Investors and traders are constantly bombarded by inflation data that doesn't jive with the anecdotal evidence, or rhetoric about the waning consumer that doesn't jive with the data. The resulting uncertainty has kept stocks in a range for about three months now.
Monday's session continued the frustrating pattern as major indices staged another angst-ridden 'kickback' of early gains. The
Dow Jones Industrial Average
jumped more than 100 points intraday Monday on news of a cease-fire in the conflict between Israel and Hezbollah and accompanying weakness in crude prices. But the Dow and the other major indices suffered another afternoon swoon, once again unable to break out of ranges they've been stuck in since May.
The Dow ended the day up 0.9% to close at 11,097.87, after hitting 11,202.78, while the
gained 0.12%, to 1268.21, after approaching its 1280 resistance level intraday. The
gained 0.55%, ending the day at 2069.04, after reaching 2092.66.
Major averages were restrained (again) by cyclical stocks such as
, and buoyed by chip stocks such as
-- although the Philadelphia Stock Exchange Semiconductor Index finished well off its intraday highs as well.
Most traders and investors want the
to stop raising rates because they are concerned the economy is slowing too much, as evinced by recent weakness in cyclical stocks.
A weak economy puts jobs in jeopardy, squeezes profit margins and can cause a credit crunch for individuals and businesses. But rampant inflation poses a great danger as well -- including politically.
On Tuesday, the Bureau of Labor Statistics reports the July producer price index, and Wednesday, the consumer price index. PPI is expected to rise 0.4%, with the core rate rising 0.2%. The consensus expects Wednesday's CPI to increase 0.4% in July, and core CPI to jump 0.3%. Such readings would mark the fifth-consecutive 0.3% gain this year.
As it stands, CPI puts headline inflation running at 4.3% year over year, and core inflation (which removes energy and food costs) at 2.6%. The personal-consumption expenditures index reveals a 3.5% year over year increase, with core PCE up 2.4%. And wage inflation, measured by unit labor costs, is up 3.2% year over year.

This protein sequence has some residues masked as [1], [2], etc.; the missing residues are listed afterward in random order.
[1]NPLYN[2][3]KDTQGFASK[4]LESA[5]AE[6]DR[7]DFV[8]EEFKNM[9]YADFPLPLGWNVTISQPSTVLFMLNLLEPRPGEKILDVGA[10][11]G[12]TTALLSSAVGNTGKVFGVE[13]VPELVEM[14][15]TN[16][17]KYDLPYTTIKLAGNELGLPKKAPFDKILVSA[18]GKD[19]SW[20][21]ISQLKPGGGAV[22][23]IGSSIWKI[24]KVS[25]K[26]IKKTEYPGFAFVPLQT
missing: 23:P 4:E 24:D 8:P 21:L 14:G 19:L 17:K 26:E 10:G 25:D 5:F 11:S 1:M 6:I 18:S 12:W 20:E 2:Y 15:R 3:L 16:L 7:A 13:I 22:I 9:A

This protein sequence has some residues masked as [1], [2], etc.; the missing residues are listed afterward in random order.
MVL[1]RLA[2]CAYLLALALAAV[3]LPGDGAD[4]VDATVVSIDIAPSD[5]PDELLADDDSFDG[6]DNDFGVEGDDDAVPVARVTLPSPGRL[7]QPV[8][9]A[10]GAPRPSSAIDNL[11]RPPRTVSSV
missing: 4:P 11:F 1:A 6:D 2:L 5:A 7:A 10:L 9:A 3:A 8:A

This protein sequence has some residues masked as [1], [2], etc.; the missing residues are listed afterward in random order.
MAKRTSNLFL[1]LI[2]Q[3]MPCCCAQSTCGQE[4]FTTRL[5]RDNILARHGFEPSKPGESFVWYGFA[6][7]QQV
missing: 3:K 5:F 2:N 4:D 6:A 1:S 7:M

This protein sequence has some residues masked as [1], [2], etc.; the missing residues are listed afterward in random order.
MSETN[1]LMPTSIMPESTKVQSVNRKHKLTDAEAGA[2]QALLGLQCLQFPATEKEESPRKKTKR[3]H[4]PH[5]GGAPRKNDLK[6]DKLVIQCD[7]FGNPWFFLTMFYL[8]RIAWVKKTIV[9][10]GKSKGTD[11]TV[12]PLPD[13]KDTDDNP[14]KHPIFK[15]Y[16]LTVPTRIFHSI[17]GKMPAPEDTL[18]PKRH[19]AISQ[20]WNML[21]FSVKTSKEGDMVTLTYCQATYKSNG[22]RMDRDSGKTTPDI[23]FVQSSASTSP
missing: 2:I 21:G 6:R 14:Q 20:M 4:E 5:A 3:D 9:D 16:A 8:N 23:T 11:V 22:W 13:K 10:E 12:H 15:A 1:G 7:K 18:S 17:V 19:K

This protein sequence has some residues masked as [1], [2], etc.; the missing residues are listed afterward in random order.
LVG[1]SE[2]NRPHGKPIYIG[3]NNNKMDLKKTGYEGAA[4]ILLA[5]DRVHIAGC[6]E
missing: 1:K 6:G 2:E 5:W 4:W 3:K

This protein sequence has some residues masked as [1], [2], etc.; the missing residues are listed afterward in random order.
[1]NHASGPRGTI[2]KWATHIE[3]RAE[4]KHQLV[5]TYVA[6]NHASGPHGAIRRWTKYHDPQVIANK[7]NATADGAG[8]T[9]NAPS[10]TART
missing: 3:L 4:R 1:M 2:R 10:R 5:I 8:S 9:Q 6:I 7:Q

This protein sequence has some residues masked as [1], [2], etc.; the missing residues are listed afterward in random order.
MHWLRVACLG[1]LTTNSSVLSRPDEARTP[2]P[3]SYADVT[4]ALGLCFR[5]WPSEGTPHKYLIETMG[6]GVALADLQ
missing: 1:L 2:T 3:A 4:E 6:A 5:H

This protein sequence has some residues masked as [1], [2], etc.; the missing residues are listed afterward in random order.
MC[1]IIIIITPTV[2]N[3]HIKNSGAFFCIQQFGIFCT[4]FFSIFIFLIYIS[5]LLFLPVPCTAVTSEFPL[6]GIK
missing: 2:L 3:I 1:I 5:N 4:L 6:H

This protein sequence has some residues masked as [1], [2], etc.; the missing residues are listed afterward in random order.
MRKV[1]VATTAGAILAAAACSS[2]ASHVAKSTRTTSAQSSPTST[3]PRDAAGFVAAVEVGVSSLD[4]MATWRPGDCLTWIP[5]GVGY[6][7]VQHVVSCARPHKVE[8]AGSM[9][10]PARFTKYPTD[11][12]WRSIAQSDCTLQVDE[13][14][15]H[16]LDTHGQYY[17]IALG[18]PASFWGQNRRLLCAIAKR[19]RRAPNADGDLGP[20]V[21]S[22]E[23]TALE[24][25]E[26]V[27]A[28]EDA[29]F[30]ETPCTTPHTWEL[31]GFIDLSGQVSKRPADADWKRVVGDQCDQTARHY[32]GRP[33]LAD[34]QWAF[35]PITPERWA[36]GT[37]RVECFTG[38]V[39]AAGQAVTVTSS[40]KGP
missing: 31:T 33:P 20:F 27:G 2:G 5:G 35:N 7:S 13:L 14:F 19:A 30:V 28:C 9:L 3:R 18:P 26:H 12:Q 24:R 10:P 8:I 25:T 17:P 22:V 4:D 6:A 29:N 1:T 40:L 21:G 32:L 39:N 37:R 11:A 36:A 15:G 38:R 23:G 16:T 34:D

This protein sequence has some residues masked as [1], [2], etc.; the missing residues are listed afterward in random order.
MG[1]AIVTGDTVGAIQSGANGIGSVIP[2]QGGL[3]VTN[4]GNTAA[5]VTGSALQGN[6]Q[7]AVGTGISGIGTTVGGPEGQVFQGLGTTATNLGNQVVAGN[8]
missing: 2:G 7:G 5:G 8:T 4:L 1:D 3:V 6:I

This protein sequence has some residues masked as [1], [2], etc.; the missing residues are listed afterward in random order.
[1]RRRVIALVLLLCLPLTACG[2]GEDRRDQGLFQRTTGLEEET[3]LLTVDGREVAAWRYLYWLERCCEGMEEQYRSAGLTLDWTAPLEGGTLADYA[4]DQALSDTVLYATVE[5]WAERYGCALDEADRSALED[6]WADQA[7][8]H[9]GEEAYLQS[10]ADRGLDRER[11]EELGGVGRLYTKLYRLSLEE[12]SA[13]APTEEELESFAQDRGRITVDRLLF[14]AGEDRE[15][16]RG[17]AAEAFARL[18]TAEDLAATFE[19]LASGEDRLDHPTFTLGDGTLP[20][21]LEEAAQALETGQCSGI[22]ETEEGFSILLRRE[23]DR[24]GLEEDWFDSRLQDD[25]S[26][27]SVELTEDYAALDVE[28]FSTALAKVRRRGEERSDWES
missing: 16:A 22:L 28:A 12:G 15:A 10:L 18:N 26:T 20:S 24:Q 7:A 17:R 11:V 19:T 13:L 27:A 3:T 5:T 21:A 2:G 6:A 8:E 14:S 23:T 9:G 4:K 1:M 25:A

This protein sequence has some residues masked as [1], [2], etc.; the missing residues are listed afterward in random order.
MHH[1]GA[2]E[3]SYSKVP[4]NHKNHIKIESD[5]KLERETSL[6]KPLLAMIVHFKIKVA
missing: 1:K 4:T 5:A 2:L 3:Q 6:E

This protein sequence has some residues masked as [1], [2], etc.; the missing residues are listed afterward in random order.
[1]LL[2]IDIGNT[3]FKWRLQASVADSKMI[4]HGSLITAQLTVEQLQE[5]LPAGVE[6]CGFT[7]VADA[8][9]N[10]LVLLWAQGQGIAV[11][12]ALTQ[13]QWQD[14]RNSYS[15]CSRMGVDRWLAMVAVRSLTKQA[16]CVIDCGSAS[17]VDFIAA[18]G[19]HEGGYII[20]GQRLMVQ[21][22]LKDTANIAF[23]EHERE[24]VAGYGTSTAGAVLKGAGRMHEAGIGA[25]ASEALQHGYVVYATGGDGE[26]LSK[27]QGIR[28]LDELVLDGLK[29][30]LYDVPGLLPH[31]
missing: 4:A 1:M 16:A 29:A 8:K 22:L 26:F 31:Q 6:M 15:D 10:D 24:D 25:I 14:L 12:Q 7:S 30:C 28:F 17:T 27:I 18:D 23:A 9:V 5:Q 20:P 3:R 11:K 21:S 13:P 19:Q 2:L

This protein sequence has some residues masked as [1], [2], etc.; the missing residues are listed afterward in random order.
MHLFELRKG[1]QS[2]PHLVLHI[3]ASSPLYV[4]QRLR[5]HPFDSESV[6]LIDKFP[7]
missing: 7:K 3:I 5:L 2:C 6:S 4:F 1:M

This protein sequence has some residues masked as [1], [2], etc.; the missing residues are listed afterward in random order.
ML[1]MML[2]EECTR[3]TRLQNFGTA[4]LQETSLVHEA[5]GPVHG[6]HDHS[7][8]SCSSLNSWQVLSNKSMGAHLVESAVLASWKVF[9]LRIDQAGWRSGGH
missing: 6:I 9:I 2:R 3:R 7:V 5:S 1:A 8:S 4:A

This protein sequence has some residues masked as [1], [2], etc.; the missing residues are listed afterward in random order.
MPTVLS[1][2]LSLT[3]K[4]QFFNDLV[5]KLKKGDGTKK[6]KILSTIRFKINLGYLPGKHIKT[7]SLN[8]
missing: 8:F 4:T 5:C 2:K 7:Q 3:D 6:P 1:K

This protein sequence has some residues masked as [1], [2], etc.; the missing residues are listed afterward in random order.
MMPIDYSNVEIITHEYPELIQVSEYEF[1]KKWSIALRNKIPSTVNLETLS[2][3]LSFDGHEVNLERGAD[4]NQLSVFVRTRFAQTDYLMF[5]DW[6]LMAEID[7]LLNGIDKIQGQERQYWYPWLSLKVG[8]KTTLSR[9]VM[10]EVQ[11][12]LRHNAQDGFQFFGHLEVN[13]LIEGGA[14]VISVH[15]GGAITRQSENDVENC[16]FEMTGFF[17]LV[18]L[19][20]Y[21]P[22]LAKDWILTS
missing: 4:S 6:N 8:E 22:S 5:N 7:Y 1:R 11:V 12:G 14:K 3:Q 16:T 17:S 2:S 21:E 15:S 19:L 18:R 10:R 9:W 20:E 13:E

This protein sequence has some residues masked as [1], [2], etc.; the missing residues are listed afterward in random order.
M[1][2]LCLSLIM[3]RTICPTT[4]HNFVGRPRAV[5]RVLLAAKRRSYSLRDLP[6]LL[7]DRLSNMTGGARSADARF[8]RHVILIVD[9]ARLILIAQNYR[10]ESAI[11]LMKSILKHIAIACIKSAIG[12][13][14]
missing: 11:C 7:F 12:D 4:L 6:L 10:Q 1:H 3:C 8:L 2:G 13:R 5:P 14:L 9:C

"If you're on the receiving end of a consumer price index, you're being cheated," says John Williams, founder of economic newsletter ShadowStats.com and an economic consultant. Williams is mistrustful of the government's measures of inflation, and he's not alone, because the federal government has incentives for CPI to be lower. The statistic is tied to cost-of-living increases made to Social Security beneficiaries, to commercial leases and union labor contracts among other types of contracts.
CPI is like an M.C. Escher drawing in which down is up and up is down. During the Clinton administration, CPI was altered to measure inflation using "geometric weightings" of the priced goods. This means that the statistics take into consideration consumer behavior -- when steak costs too much, people buy ground beef. So, if steak got very expensive, it is weighted lower and ground beef higher in the overall calculation of CPI.
"Unfortunately, the calculation of CPI will always suffer from a degree of arbitrariness," says John Lonski, chief economist of Moody's Investors Service.
Even though all of the government's inflation measures show the trend is northward,